The Roots of Change

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Wednesday, October 18, 2006

Nobel Peace Prize winner Wangari Maathai explains how planting millions of trees has revitalized Kenya. And a political science professor argues that the red state / blue state divide can be explained by economics. Later on, we’ll find out how one largely forgotten man helped launch Time magazine. Then, a new documentary investigates what happened at Jonestown—the site of the largest mass suicide in modern history. And to start it all off, word maven Patricia T. O’Conner takes your calls.

Rich State, Poor State, Red State, Blue State

Columbia statistics and political science professor Andrew Gelman argues that the red state / blue state divide can be explained by the voting habits of each state's wealthiest residents. He and his researchers have found that rich people in poor states are more likely to vote Republican, while rich people ...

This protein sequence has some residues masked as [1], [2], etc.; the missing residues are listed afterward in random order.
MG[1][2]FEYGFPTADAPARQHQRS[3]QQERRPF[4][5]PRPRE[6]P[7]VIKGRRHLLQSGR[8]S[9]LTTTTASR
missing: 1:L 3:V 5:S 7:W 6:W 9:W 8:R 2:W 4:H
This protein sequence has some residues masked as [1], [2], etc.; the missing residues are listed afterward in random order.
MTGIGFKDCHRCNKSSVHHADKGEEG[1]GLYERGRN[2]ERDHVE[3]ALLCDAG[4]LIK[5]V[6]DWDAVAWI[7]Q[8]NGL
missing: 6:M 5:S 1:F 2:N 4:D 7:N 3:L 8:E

Words Fail Me

Word maven Patricia T. O’Conner explores the complexities of the English language. Today, she answers some listener mail and talks about the language of Halloween.

Woe Is I: The Grammarphobe's Guide to Better English in Plain English is available for purchase at


The Man Time Forgot

Isaiah Wilner examines the role Briton Hadden—now a largely forgotten figure—played in launching Time magazine.

The Man Time Forgot is available for purchase at

Events: Isaiah Wilner will be reading and signing books
Wednesday, October 18 at 7 pm
Astor Place Barnes & Noble


Why Did Jonestown End in Mass Suicide?

On November 18th, 1978, the largest mass suicide in modern history took place in Guyana. Stanley Nelson investigates what happened at Jonestown in his new documentary, “Jonestown: The Life and Death of Peoples Temple.

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Tree Change

Wangari Maathai, winner of the 2004 Nobel Peace Prize, explains how networks of rural women are revitalizing Kenya--by planting millions of trees. Her new memoir is Unbowed.

Unbowed is available for purchase at


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